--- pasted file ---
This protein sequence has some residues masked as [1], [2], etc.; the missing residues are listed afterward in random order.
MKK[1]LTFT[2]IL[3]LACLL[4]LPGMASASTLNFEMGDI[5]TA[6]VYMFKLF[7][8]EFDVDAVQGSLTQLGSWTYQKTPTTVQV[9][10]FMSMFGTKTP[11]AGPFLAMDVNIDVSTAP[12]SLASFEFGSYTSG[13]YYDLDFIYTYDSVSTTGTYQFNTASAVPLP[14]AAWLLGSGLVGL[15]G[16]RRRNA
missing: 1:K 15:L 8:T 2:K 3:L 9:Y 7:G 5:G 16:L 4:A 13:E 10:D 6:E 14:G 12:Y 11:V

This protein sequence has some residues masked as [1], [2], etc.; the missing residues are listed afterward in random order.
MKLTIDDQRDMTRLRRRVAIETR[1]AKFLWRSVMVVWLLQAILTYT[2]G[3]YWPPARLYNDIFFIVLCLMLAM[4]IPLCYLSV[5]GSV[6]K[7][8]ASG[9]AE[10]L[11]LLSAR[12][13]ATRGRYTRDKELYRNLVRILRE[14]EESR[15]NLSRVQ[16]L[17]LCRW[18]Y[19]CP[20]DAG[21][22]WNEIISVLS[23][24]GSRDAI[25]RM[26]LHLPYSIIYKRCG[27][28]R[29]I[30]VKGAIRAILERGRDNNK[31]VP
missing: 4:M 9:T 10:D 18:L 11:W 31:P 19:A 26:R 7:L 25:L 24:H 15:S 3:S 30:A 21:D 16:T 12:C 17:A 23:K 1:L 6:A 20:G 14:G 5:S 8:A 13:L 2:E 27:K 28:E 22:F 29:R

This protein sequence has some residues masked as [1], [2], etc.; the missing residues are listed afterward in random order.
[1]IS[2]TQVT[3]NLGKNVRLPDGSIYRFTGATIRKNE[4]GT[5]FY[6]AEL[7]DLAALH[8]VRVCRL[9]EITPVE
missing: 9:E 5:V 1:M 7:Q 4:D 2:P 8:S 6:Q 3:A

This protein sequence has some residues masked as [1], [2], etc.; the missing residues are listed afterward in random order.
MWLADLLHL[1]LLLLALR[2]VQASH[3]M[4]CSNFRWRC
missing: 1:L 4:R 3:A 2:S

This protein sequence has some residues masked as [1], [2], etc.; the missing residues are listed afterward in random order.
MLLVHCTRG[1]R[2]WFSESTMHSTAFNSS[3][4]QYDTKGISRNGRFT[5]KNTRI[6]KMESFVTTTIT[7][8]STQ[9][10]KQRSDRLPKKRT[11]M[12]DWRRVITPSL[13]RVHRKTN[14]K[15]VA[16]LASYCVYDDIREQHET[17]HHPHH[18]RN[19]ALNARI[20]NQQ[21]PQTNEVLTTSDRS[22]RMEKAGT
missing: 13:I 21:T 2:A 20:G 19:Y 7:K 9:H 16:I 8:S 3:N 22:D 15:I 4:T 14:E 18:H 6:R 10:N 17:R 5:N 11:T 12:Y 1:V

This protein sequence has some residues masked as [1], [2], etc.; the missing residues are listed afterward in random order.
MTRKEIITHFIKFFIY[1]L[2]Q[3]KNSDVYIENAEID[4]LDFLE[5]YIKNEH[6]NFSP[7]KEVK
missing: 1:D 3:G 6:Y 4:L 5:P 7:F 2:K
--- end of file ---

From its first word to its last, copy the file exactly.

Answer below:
This protein sequence has some residues masked as [1], [2], etc.; the missing residues are listed afterward in random order.
MKK[1]LTFT[2]IL[3]LACLL[4]LPGMASASTLNFEMGDI[5]TA[6]VYMFKLF[7][8]EFDVDAVQGSLTQLGSWTYQKTPTTVQV[9][10]FMSMFGTKTP[11]AGPFLAMDVNIDVSTAP[12]SLASFEFGSYTSG[13]YYDLDFIYTYDSVSTTGTYQFNTASAVPLP[14]AAWLLGSGLVGL[15]G[16]RRRNA
missing: 1:K 15:L 8:T 2:K 3:L 9:Y 7:G 5:G 16:L 4:A 13:E 10:D 6:E 14:G 12:Y 11:V

This protein sequence has some residues masked as [1], [2], etc.; the missing residues are listed afterward in random order.
MKLTIDDQRDMTRLRRRVAIETR[1]AKFLWRSVMVVWLLQAILTYT[2]G[3]YWPPARLYNDIFFIVLCLMLAM[4]IPLCYLSV[5]GSV[6]K[7][8]ASG[9]AE[10]L[11]LLSAR[12][13]ATRGRYTRDKELYRNLVRILRE[14]EESR[15]NLSRVQ[16]L[17]LCRW[18]Y[19]CP[20]DAG[21][22]WNEIISVLS[23][24]GSRDAI[25]RM[26]LHLPYSIIYKRCG[27][28]R[29]I[30]VKGAIRAILERGRDNNK[31]VP
missing: 4:M 9:T 10:D 18:L 11:W 31:P 19:A 26:R 7:L 25:L 24:H 15:S 3:S 30:A 21:D 16:T 12:C 17:A 23:K 1:L 6:A 20:G 14:G 5:S 8:A 13:L 2:E 27:K 28:E 22:F 29:R

This protein sequence has some residues masked as [1], [2], etc.; the missing residues are listed afterward in random order.
[1]IS[2]TQVT[3]NLGKNVRLPDGSIYRFTGATIRKNE[4]GT[5]FY[6]AEL[7]DLAALH[8]VRVCRL[9]EITPVE
missing: 9:E 5:V 1:M 7:Q 4:D 2:P 8:S 6:Q 3:A

This protein sequence has some residues masked as [1], [2], etc.; the missing residues are listed afterward in random order.
MWLADLLHL[1]LLLLALR[2]VQASH[3]M[4]CSNFRWRC
missing: 1:L 4:R 3:A 2:S

This protein sequence has some residues masked as [1], [2], etc.; the missing residues are listed afterward in random order.
MLLVHCTRG[1]R[2]WFSESTMHSTAFNSS[3][4]QYDTKGISRNGRFT[5]KNTRI[6]KMESFVTTTIT[7][8]STQ[9][10]KQRSDRLPKKRT[11]M[12]DWRRVITPSL[13]RVHRKTN[14]K[15]VA[16]LASYCVYDDIREQHET[17]HHPHH[18]RN[19]ALNARI[20]NQQ[21]PQTNEVLTTSDRS[22]RMEKAGT
missing: 13:I 21:T 2:A 20:G 19:Y 7:K 9:H 16:I 8:S 3:N 22:D 15:I 4:T 14:E 18:H 6:R 10:N 17:R 5:N 11:T 12:Y 1:V

This protein sequence has some residues masked as [1], [2], etc.; the missing residues are listed afterward in random order.
MTRKEIITHFIKFFIY[1]L[2]Q[3]KNSDVYIENAEID[4]LDFLE[5]YIKNEH[6]NFSP[7]KEVK
missing: 1:D 3:G 6:Y 4:L 5:P 7:F 2:K